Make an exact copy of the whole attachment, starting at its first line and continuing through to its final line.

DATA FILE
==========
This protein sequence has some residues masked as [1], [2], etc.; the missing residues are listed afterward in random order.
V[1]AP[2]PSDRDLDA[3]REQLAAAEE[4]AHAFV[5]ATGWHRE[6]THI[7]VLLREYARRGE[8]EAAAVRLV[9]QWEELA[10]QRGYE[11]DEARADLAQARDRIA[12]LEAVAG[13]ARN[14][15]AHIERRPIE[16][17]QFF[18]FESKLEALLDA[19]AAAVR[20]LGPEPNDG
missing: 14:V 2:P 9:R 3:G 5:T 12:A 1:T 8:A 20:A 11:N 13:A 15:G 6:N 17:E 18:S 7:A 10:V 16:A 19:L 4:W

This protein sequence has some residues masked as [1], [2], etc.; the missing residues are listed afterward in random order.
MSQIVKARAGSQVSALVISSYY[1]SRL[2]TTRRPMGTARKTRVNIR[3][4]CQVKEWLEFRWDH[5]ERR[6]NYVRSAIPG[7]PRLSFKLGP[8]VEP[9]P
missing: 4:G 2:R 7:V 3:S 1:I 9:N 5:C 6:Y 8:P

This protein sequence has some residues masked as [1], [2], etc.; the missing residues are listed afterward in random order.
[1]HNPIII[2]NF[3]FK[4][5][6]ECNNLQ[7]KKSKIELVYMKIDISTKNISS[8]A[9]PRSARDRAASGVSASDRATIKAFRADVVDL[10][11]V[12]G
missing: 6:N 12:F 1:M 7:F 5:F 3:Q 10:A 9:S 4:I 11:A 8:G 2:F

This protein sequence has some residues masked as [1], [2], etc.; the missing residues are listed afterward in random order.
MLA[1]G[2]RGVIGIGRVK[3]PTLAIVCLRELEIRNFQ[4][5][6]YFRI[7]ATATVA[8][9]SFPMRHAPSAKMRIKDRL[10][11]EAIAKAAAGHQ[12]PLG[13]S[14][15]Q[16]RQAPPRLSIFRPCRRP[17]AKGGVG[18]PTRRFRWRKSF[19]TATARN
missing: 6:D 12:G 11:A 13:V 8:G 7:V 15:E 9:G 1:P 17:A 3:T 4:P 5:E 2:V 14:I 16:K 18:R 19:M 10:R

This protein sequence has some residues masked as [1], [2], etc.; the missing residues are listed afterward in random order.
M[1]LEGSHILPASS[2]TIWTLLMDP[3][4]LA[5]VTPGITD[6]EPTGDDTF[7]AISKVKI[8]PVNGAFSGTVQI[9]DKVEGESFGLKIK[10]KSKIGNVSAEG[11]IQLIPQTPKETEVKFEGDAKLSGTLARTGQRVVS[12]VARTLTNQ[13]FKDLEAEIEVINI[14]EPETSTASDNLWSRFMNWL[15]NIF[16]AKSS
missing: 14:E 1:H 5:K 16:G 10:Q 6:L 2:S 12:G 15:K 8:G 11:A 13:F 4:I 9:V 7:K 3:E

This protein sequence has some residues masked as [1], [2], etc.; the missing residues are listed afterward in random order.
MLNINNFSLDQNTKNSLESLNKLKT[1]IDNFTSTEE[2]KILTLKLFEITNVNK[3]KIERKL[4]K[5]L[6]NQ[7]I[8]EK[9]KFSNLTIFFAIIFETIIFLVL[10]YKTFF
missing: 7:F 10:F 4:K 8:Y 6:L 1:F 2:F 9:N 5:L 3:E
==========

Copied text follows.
This protein sequence has some residues masked as [1], [2], etc.; the missing residues are listed afterward in random order.
V[1]AP[2]PSDRDLDA[3]REQLAAAEE[4]AHAFV[5]ATGWHRE[6]THI[7]VLLREYARRGE[8]EAAAVRLV[9]QWEELA[10]QRGYE[11]DEARADLAQARDRIA[12]LEAVAG[13]ARN[14][15]AHIERRPIE[16][17]QFF[18]FESKLEALLDA[19]AAAVR[20]LGPEPNDG
missing: 14:V 2:P 9:R 3:G 5:T 12:A 1:T 8:A 20:A 11:N 13:A 15:G 6:N 17:E 18:S 7:A 10:V 16:A 19:L 4:W

This protein sequence has some residues masked as [1], [2], etc.; the missing residues are listed afterward in random order.
MSQIVKARAGSQVSALVISSYY[1]SRL[2]TTRRPMGTARKTRVNIR[3][4]CQVKEWLEFRWDH[5]ERR[6]NYVRSAIPG[7]PRLSFKLGP[8]VEP[9]P
missing: 4:G 2:R 7:V 3:S 1:I 9:N 5:C 6:Y 8:P

This protein sequence has some residues masked as [1], [2], etc.; the missing residues are listed afterward in random order.
[1]HNPIII[2]NF[3]FK[4][5][6]ECNNLQ[7]KKSKIELVYMKIDISTKNISS[8]A[9]PRSARDRAASGVSASDRATIKAFRADVVDL[10][11]V[12]G
missing: 6:N 12:F 1:M 7:F 5:F 3:Q 10:A 9:S 4:I 11:A 8:G 2:F

This protein sequence has some residues masked as [1], [2], etc.; the missing residues are listed afterward in random order.
MLA[1]G[2]RGVIGIGRVK[3]PTLAIVCLRELEIRNFQ[4][5][6]YFRI[7]ATATVA[8][9]SFPMRHAPSAKMRIKDRL[10][11]EAIAKAAAGHQ[12]PLG[13]S[14][15]Q[16]RQAPPRLSIFRPCRRP[17]AKGGVG[18]PTRRFRWRKSF[19]TATARN
missing: 6:D 12:G 11:A 13:V 8:G 7:V 15:E 9:G 1:P 17:A 3:T 4:P 5:E 2:V 14:I 16:K 18:R 19:M 10:R

This protein sequence has some residues masked as [1], [2], etc.; the missing residues are listed afterward in random order.
M[1]LEGSHILPASS[2]TIWTLLMDP[3][4]LA[5]VTPGITD[6]EPTGDDTF[7]AISKVKI[8]PVNGAFSGTVQI[9]DKVEGESFGLKIK[10]KSKIGNVSAEG[11]IQLIPQTPKETEVKFEGDAKLSGTLARTGQRVVS[12]VARTLTNQ[13]FKDLEAEIEVINI[14]EPETSTASDNLWSRFMNWL[15]NIF[16]AKSS
missing: 14:E 1:H 5:K 16:G 10:Q 6:L 2:S 12:G 15:K 8:G 11:A 13:F 4:I 9:V 7:K 3:E

This protein sequence has some residues masked as [1], [2], etc.; the missing residues are listed afterward in random order.
MLNINNFSLDQNTKNSLESLNKLKT[1]IDNFTSTEE[2]KILTLKLFEITNVNK[3]KIERKL[4]K[5]L[6]NQ[7]I[8]EK[9]KFSNLTIFFAIIFETIIFLVL[10]YKTFF
missing: 7:F 10:F 4:K 8:Y 6:L 1:F 2:F 9:N 5:L 3:E